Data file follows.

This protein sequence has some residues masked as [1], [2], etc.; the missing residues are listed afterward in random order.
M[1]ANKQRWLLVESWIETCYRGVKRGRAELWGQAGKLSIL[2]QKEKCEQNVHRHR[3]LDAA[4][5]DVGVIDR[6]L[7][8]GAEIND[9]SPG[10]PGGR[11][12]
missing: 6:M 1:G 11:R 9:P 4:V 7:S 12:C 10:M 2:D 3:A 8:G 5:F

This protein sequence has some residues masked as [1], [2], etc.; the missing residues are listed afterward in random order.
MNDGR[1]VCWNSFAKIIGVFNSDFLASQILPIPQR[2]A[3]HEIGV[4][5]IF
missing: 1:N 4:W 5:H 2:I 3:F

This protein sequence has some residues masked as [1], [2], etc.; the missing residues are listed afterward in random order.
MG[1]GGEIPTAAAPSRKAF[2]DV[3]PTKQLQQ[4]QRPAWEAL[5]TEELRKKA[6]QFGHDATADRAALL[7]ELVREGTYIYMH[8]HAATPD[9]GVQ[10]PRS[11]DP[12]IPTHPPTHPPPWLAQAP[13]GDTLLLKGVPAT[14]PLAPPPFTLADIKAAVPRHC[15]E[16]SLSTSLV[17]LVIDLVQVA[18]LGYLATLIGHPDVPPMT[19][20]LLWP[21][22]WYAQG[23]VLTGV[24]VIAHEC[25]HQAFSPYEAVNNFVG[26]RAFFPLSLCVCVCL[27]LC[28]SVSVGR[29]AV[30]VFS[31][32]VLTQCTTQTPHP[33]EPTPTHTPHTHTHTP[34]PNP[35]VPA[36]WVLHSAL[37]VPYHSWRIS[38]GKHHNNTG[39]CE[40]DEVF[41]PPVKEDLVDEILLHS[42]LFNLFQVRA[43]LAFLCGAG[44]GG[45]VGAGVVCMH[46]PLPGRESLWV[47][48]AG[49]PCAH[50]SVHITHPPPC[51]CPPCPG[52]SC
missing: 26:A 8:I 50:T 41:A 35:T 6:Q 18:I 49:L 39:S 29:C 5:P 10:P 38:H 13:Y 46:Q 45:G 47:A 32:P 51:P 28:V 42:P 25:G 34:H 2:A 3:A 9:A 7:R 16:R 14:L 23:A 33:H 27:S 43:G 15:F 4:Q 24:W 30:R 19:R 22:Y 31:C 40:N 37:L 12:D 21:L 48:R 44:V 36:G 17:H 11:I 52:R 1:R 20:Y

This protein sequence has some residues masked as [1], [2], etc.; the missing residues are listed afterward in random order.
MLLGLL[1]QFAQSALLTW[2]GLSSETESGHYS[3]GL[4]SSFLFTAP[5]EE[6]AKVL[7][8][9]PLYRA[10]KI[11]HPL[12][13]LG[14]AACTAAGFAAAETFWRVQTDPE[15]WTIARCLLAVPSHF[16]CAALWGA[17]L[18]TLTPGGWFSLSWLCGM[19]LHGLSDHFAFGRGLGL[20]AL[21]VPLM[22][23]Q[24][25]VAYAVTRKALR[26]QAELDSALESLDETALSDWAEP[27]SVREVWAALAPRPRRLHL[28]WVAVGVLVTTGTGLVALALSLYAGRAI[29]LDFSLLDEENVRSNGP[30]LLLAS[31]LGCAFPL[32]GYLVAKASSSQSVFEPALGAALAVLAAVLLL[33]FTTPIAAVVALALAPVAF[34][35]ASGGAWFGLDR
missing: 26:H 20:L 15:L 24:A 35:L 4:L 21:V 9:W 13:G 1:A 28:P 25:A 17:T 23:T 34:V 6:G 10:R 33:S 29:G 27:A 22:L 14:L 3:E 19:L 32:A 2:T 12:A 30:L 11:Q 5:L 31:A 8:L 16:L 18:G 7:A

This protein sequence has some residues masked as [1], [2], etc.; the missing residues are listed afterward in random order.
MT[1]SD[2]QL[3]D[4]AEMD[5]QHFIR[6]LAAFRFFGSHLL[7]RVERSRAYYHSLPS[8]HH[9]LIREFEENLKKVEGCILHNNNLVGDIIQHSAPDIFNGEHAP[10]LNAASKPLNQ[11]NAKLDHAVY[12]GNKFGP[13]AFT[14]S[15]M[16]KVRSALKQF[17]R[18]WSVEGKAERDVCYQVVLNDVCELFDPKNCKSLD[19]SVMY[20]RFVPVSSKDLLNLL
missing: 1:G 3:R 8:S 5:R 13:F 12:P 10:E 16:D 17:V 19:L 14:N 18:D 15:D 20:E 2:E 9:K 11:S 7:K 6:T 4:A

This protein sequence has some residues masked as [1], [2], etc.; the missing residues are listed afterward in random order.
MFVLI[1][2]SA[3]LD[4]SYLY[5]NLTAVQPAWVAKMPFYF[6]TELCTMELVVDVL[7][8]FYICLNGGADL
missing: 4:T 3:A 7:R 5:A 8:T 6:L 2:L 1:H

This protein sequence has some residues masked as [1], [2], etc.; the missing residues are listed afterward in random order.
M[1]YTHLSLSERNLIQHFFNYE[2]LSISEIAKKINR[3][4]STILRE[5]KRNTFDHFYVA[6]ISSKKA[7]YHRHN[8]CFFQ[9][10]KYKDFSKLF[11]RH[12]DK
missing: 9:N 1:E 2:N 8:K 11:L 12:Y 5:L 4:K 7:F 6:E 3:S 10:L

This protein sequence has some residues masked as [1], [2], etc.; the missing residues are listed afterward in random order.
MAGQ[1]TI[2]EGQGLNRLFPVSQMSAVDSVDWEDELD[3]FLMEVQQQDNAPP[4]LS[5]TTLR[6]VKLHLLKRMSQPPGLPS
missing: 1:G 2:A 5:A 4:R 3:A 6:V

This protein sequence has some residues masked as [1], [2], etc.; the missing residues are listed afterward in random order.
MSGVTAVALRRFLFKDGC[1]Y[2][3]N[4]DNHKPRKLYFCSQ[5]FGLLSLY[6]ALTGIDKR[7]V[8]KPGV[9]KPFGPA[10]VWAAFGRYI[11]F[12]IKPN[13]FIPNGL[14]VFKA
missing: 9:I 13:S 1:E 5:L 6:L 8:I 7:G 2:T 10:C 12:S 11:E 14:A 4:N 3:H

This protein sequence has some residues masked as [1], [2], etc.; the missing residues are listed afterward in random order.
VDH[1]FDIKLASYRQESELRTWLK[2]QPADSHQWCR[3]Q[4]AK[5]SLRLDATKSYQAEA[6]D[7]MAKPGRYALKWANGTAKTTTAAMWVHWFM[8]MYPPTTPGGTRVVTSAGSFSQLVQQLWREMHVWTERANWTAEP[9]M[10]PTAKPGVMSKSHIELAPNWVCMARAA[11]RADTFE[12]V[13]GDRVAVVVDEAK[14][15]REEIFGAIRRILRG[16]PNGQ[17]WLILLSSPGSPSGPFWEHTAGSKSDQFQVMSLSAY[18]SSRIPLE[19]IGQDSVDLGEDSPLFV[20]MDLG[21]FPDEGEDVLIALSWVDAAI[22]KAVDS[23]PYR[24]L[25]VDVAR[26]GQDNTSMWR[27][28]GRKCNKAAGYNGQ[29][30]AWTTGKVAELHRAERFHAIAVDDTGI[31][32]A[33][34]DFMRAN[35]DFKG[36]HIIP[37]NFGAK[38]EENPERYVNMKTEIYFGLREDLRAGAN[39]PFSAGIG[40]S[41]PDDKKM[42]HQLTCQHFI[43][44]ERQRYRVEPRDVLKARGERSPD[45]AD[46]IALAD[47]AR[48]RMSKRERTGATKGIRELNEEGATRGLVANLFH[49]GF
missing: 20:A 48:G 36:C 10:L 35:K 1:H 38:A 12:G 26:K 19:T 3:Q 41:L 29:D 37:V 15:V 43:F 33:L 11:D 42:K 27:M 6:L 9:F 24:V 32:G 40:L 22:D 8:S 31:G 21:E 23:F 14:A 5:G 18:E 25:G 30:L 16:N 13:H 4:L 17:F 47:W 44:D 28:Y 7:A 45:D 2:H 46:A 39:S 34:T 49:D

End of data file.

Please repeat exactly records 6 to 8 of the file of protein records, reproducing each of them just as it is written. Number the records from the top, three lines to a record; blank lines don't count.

This protein sequence has some residues masked as [1], [2], etc.; the missing residues are listed afterward in random order.
MFVLI[1][2]SA[3]LD[4]SYLY[5]NLTAVQPAWVAKMPFYF[6]TELCTMELVVDVL[7][8]FYICLNGGADL
missing: 4:T 3:A 7:R 5:A 8:T 6:L 2:L 1:H

This protein sequence has some residues masked as [1], [2], etc.; the missing residues are listed afterward in random order.
M[1]YTHLSLSERNLIQHFFNYE[2]LSISEIAKKINR[3][4]STILRE[5]KRNTFDHFYVA[6]ISSKKA[7]YHRHN[8]CFFQ[9][10]KYKDFSKLF[11]RH[12]DK
missing: 9:N 1:E 2:N 8:K 11:L 12:Y 5:L 4:K 7:F 6:E 3:S 10:L

This protein sequence has some residues masked as [1], [2], etc.; the missing residues are listed afterward in random order.
MAGQ[1]TI[2]EGQGLNRLFPVSQMSAVDSVDWEDELD[3]FLMEVQQQDNAPP[4]LS[5]TTLR[6]VKLHLLKRMSQPPGLPS
missing: 1:G 2:A 5:A 4:R 3:A 6:V